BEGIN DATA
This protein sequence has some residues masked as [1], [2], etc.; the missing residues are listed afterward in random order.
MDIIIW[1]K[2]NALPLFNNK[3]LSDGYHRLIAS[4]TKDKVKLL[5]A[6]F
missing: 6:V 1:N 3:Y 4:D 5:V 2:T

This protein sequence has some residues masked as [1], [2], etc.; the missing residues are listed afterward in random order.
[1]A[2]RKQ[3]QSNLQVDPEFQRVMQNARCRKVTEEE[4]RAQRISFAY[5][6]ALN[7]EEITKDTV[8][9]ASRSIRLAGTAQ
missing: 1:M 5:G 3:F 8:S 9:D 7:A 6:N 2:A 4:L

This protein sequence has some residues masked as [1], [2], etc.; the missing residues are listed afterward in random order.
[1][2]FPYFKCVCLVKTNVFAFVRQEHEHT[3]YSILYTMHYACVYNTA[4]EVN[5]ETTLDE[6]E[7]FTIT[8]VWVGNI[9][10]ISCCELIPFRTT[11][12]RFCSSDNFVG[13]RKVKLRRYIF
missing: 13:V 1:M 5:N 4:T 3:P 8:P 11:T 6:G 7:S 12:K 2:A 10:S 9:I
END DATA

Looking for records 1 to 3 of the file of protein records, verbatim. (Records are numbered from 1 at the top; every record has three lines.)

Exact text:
This protein sequence has some residues masked as [1], [2], etc.; the missing residues are listed afterward in random order.
MDIIIW[1]K[2]NALPLFNNK[3]LSDGYHRLIAS[4]TKDKVKLL[5]A[6]F
missing: 6:V 1:N 3:Y 4:D 5:V 2:T

This protein sequence has some residues masked as [1], [2], etc.; the missing residues are listed afterward in random order.
[1]A[2]RKQ[3]QSNLQVDPEFQRVMQNARCRKVTEEE[4]RAQRISFAY[5][6]ALN[7]EEITKDTV[8][9]ASRSIRLAGTAQ
missing: 1:M 5:G 3:F 8:S 9:D 7:A 6:N 2:A 4:L

This protein sequence has some residues masked as [1], [2], etc.; the missing residues are listed afterward in random order.
[1][2]FPYFKCVCLVKTNVFAFVRQEHEHT[3]YSILYTMHYACVYNTA[4]EVN[5]ETTLDE[6]E[7]FTIT[8]VWVGNI[9][10]ISCCELIPFRTT[11][12]RFCSSDNFVG[13]RKVKLRRYIF
missing: 13:V 1:M 5:N 4:T 3:P 8:P 11:T 6:G 7:S 12:K 2:A 10:S 9:I